The Game of Investing, Vol. 14
We’re peeling back the curtain on one of the most important spectrums of investing to help answer the question: “What type of investor are you?”
Our expert today is Jamie McDonald, former hedge fund trader and host of this Investor Masterclass.
- “There’s no shortage of ways to make money in the market,” says Jamie. “But whether you’re a technical trader or a fundamental investor, there are some universal truths.”
In this issue, we’ll cover 3 things:
- The value of experience and discovering what works for you
- Fundamental analysis — how it works and why it’s successful
- Technical analysis — charting the course to market returns
Welcome to the Game
Welcome to The Game of Investing, a bi-weekly newsletter bringing you “aha” moments and actionable lessons from Real Vision experts. No matter your level of expertise, markets are tough — which is why we all have to put in the work. Ultimately, the game of investing is a competition with yourself. Our mission is to help you navigate the path to success. Prepare to level up.
Let’s get started.
LEVEL 1 — The Voyage of Discovery
The best way to really learn the markets is to be in the markets. Experience is the key to understanding your own investment goals, risk tolerance, trading styles, and time horizons.
The famed investor Jim O’Shaughnessy once famously said on Real Vision that you learn more from being short one futures contract than you do from an MBA.
- “That might seem a little hyperbolic, but there’s truth to it,” says Jamie. “Now, you can’t teach experience, but we can sure as hell learn from it.”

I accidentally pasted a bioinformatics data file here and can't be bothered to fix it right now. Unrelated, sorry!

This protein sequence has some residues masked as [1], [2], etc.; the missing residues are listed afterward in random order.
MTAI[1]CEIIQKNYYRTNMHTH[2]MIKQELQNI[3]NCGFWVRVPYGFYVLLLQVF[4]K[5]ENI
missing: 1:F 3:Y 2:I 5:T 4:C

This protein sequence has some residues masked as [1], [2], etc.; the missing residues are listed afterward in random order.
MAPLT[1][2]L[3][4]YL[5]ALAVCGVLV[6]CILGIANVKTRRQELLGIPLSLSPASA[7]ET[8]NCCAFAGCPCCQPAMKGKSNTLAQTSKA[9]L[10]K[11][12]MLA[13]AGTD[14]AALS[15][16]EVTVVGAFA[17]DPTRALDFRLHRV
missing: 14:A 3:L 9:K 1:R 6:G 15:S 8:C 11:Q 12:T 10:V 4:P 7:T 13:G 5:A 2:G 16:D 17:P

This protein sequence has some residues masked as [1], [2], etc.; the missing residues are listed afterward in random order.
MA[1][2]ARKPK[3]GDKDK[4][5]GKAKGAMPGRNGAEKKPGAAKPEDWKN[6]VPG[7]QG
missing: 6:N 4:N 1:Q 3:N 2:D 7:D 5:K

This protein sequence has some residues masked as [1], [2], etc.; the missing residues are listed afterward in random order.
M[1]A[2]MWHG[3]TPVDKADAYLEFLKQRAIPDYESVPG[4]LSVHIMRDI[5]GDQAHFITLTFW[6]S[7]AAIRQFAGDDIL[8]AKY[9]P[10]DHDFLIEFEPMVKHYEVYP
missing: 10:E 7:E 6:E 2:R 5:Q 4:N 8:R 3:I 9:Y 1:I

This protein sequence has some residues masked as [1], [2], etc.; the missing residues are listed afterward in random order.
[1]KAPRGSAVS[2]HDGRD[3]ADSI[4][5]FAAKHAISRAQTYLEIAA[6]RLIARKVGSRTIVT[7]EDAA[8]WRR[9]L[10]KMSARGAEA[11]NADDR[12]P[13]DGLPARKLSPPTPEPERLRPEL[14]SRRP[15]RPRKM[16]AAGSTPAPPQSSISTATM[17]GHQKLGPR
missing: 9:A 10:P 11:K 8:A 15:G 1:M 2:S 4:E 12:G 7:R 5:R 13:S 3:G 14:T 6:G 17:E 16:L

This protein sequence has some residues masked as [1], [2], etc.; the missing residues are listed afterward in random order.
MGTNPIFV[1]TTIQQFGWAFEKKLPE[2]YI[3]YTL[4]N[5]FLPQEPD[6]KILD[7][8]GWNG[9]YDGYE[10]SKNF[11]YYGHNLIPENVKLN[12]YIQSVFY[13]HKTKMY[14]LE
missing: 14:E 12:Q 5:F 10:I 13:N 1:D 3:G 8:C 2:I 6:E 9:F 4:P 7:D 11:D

For many beginner investors, experience comes by trading a simulated account. Then, when ready, start investing real dollars while keeping your decisions and emotions in check.
🔑 The takeaway: Journal all your trades and how you feel along the way. Was there a point where you became uncomfortable? Did you exit the trade, or grit your teeth and carry on? These are questions we have to answer in the quest to learn which style of investing fits us best.
LEVEL 2 — Fundamental Analysis
Fundamental analysis is commonly used in evaluating individual stocks and bonds. It focuses on exactly what you’d think — the fundamentals of a company — so investors can determine the intrinsic value of an asset relative to market price.
- Value investing, which we covered in our last issue, is heavily predicated on fundamental analysis.
This type of analysis considers a wide range of factors like financial statements, economic indicators, industry trends, management history, and macro conditions.
“Fundamental analysis focuses on capturing long-term trends,” says Jamie. “It requires extreme patience and is suited for investors who enjoy digging through reports and discovering overlooked opportunities.”
Warren Buffett, Bill Miller, and Benjamin Graham are famous fundamental investors.
Andreas Steno Larsen is one of Real Vision’s most popular contributors. Our members are huge fans of his weekly report. If you’d like access to Andreas’ independent research, there’s a 40% discount exclusively for the Real Vision community.
LEVEL 3 — Technical Analysis
Technical analysis concentrates on the historical price and volume of an asset to identify tradeable patterns and statistical indicators.
- They focus heavily on charting support and resistance levels and identifying market momentum.
This approach is commonly used to time investment decisions — whether short- or long-term — so it’s popular with short-term traders.
- No matter your time horizon, consistent risk management is key for technical-based trading.
Technical analysis often attracts traders with a keen mind for math and those who enjoy operating within a repeatable system.
- Jack Schwager, Tom DeMark, and Peter Brandt are famous technical traders.
🔑 The takeaway: Many investors use a combination of both fundamentals and technical analysis. Often, one approach supports an idea born from the other. Understanding these 2 building blocks will make you a more complete investor.
Thanks for reading. In our next issue, we’ll look at another branch of the investing spectrum: systematic vs discretionary trading.
See you then.
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